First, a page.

It can’t be easy when you are referred to as new Folk and compared to Mumford and Sons but this is something that Dry The River have had to deal with and with the release of their second album Alarms in the Heart they have tried, and successfully, to shake off them comparison. But how well does this fit in live with their debut Shallow Bed’s tracks?
A sold out Wedgewood Rooms was treated to some suitable warm up with both Liu Bei and Genghar and an expectant hush came over the place as the lights went out, atmospheric music kicked in and spot lights moved around the stage. What felt like an interminable wait was soon over as one by one the band appeared and kicked straight into Hidden Hand. It was clear from the outset that whilst this was the opening night of the tour the band were ready to entertain. The opening 30 minutes went at a blistering pace. Both old and new mixed perfectly. The newer tracks with more of a rock led feel complimenting well.
Early in came one of the high points with a blistering rendition of New Ceremony (a personal favourite), whilst everyone appeared to enjoy the opening tracks it was this one that really got the crowd going with a mass sing along accompanying the chorus.
After the frenetic opening, the band took things down a little for the Middle section. The quality of Peter’s voice being able to come across brilliantly during tracks such as Vessel. This is the 4th time I’ve seen these and what always struck me, and more so than ever tonight, is that bass player Scott really loves being on stage. Any accusation of folk would surely disappear if anyone saw him live! The first time I saw them play at Reading it was Scott’s performance during Lions Den that showed a man who really was having a great time. Sadly tonight that was one track missing.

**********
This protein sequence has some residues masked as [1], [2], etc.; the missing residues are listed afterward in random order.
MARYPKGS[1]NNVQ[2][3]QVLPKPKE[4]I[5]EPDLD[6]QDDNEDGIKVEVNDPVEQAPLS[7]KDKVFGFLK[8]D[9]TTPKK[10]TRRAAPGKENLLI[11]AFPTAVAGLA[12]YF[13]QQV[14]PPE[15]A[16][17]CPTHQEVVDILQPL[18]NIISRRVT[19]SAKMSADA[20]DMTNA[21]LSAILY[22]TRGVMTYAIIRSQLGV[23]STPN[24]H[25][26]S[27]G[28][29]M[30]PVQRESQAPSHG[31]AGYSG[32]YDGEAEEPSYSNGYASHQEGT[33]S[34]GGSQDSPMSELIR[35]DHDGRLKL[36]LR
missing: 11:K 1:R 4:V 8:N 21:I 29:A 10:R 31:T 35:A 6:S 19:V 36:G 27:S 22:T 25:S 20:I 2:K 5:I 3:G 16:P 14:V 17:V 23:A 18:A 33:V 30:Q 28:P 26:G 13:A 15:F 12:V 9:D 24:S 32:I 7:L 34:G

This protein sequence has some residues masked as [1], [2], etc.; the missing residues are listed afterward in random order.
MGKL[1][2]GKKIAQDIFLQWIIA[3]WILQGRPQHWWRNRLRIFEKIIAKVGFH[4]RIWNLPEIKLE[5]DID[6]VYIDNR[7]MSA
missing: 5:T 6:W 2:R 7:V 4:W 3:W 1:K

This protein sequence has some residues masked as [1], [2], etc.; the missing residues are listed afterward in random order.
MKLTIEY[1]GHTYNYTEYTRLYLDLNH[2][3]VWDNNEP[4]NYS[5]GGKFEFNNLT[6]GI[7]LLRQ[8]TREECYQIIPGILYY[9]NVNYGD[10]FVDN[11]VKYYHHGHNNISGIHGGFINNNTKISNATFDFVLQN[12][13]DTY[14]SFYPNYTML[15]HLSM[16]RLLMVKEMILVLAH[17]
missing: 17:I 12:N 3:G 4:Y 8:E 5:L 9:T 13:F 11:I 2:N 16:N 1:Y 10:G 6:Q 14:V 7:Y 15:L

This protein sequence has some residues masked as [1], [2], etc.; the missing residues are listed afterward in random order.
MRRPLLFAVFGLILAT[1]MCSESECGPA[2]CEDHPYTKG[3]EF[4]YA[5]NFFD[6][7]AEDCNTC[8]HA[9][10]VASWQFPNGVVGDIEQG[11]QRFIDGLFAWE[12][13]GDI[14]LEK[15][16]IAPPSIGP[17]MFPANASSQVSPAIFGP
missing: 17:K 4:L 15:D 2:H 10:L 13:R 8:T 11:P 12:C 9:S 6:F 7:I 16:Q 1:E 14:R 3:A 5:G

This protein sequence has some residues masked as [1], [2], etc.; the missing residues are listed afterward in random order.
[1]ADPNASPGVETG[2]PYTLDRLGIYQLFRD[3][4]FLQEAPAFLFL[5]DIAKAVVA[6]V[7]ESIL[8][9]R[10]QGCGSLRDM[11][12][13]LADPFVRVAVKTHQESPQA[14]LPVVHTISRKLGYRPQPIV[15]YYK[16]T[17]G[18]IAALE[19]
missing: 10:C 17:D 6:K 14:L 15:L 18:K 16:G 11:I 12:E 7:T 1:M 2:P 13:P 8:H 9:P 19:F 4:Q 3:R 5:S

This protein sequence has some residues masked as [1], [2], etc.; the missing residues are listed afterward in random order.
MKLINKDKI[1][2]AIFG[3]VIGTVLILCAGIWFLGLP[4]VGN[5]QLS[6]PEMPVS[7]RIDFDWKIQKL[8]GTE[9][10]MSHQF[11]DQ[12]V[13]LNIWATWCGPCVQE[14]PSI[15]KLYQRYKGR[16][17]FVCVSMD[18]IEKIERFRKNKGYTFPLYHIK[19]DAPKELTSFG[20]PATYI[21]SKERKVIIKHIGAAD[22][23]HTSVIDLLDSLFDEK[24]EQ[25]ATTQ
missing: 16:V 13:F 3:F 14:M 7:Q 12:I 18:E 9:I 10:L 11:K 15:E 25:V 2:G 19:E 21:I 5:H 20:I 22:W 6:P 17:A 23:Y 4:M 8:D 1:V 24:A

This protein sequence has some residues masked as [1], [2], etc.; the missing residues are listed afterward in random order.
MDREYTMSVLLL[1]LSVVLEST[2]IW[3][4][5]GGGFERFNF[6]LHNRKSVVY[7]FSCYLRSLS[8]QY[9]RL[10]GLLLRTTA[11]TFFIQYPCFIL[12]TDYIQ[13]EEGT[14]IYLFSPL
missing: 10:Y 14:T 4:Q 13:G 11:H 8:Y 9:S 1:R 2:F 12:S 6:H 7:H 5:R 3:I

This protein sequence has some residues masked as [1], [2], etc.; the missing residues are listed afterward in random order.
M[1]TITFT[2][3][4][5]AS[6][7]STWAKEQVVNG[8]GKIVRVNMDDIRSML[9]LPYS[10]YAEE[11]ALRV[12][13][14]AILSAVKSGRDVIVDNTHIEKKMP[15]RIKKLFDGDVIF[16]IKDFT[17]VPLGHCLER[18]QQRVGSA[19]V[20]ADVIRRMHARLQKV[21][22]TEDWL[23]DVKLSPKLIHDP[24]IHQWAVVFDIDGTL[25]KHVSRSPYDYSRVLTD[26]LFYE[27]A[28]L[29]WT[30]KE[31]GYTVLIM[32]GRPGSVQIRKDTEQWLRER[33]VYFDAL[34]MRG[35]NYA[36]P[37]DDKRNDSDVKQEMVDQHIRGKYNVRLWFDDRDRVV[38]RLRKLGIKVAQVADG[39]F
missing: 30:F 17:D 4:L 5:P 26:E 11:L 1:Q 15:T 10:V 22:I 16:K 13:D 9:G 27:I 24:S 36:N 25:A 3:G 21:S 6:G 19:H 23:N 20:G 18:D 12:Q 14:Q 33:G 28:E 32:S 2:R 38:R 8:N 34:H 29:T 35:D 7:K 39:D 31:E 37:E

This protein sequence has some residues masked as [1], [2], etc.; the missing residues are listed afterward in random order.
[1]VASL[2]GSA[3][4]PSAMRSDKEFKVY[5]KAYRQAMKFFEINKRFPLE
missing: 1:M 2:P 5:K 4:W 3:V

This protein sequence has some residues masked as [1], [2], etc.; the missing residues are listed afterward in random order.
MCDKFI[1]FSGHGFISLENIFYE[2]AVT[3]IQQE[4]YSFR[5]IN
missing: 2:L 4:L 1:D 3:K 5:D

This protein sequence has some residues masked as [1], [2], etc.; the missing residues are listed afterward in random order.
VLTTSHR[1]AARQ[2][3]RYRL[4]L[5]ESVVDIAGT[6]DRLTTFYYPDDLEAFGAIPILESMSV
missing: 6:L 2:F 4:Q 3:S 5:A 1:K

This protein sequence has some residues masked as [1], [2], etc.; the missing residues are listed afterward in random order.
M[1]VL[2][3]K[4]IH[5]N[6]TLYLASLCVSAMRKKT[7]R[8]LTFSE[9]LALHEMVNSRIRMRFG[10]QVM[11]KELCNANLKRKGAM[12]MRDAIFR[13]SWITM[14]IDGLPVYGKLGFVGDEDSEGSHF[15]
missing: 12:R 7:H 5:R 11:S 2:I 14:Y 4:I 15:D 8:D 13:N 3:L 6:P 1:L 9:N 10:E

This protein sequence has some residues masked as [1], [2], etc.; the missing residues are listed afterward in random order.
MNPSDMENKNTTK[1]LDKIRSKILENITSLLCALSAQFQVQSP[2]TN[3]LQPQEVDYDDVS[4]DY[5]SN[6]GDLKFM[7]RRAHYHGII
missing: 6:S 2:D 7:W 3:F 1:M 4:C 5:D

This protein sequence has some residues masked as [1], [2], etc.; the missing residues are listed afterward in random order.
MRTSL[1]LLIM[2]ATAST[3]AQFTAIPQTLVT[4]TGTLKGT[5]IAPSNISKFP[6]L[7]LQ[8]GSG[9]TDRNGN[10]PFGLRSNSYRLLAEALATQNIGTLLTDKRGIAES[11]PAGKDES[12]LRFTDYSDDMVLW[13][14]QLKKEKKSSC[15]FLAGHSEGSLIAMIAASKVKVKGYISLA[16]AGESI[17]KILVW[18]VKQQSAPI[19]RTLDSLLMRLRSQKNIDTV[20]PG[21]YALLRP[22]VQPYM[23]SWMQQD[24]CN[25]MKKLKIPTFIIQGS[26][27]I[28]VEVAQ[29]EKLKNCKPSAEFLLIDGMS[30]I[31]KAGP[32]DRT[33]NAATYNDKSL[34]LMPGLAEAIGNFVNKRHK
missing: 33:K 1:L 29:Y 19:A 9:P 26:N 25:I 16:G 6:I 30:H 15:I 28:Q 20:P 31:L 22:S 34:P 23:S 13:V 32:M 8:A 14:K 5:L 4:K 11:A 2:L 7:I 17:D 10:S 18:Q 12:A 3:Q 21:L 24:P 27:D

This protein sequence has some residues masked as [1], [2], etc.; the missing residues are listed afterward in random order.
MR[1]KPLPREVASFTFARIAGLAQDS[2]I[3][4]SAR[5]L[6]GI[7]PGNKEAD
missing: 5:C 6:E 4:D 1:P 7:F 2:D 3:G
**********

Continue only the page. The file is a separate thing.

All too quickly they were off for a short interlude before returning to perform History Book and No Rest acoustically – much merriment was had as the crowd shouted out how much they loved Peter which almost put him off his ‘mysterious and interesting’ attempts.
There was time for one more track. A rousing rendition of Weights & Measures which again brought out a hot and happy crowd to join the chorus before heading out to cool down.
Dry the River certainly have cleared that nu folk image, both their albums are full of great stuff (alarms will feature highly in my favourite records of the year) and their live performances are quite brilliant. One last comparison between them and Mumfords from me, having seen both live I know which one I prefer. I can’t wait to see them for a fifth time real soon.
Poor quality photo, excellent quality gig